The evaluation will typically begin with an interview and then proceed to testing.  The tests will be both written and oral, and vary in length and complexity.  Often the tests will be administered by a specially trained technician, or a psychometrist.  The typical evaluation takes between two to five hours to complete, but can stretch up to eight hours and/or be split into two sessions.  Conditions such as fatigue or motor impairments can slow down the process.

The results will generally be presented in a report that includes a summary of the tests conducted, a summary of your key medical and personal history, your current issues (i.e. the reason the neuropsychological exam was requested), the results of the testing, how these results compare to other people with your background, and a list of recommendations.  As explained previously, these recommendations can help indicate the need for additional treatment, suggest treatment options, and/or provide information on cognitive deficiencies and resulting physical and mental limitations.

The evaluation is designed to assess your knowledge, functioning, and skills at the time of the exam. Because of this, it is not the sort of test that you would “study” for, in the same sense that you would study for, say, an academic exam.  However, if you are going to be undergoing a neuropsychological exam, evaluators typically recommend that you:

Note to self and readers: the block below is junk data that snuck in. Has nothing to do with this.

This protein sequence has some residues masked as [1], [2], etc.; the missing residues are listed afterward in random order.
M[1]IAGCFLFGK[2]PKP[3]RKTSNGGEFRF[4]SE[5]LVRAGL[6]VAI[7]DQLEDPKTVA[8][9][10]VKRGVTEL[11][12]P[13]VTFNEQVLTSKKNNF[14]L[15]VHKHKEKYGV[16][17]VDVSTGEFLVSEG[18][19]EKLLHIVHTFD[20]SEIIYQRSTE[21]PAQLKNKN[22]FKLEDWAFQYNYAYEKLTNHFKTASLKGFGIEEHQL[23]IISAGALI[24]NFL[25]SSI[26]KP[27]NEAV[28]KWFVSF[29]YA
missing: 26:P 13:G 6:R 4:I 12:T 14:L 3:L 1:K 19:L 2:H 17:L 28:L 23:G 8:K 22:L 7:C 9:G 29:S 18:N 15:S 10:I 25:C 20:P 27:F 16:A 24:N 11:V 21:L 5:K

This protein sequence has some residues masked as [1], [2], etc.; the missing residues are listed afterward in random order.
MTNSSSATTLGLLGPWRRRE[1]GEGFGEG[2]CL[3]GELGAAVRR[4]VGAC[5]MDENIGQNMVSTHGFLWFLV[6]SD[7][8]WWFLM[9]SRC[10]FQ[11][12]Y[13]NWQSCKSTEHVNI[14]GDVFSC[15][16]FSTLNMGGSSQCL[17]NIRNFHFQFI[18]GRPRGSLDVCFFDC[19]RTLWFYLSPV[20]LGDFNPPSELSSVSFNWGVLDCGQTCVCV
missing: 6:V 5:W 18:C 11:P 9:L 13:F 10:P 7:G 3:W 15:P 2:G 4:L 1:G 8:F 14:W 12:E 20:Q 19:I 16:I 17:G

• Get a good night’s sleep
  • Put forth your best effort
  • Provide a list of all medications and take all medication as normally scheduled, unless instructed otherwise
  • Bring a friend or family member if you have trouble relating information about your history (for the interview portion of the examination)
  • Make sure the evaluator has access to your medical records
  • Do not consume alcohol or other illicit substances within the 24 hours prior to the evaluation
  • Notify the examiner of excessive fatigue, psychological distress, or frequent changes in your ability to move

Our next posts in this series will address the reliability of neuropsychological examinations and why your insurance company may ask for one.

Sources:

Atif B. Malike, MD; Chief Editor, et al., Neuropsychological Evaluation, Medscape, http://emedicine.medscape.com/article/317596-overview, updated May 18, 2017.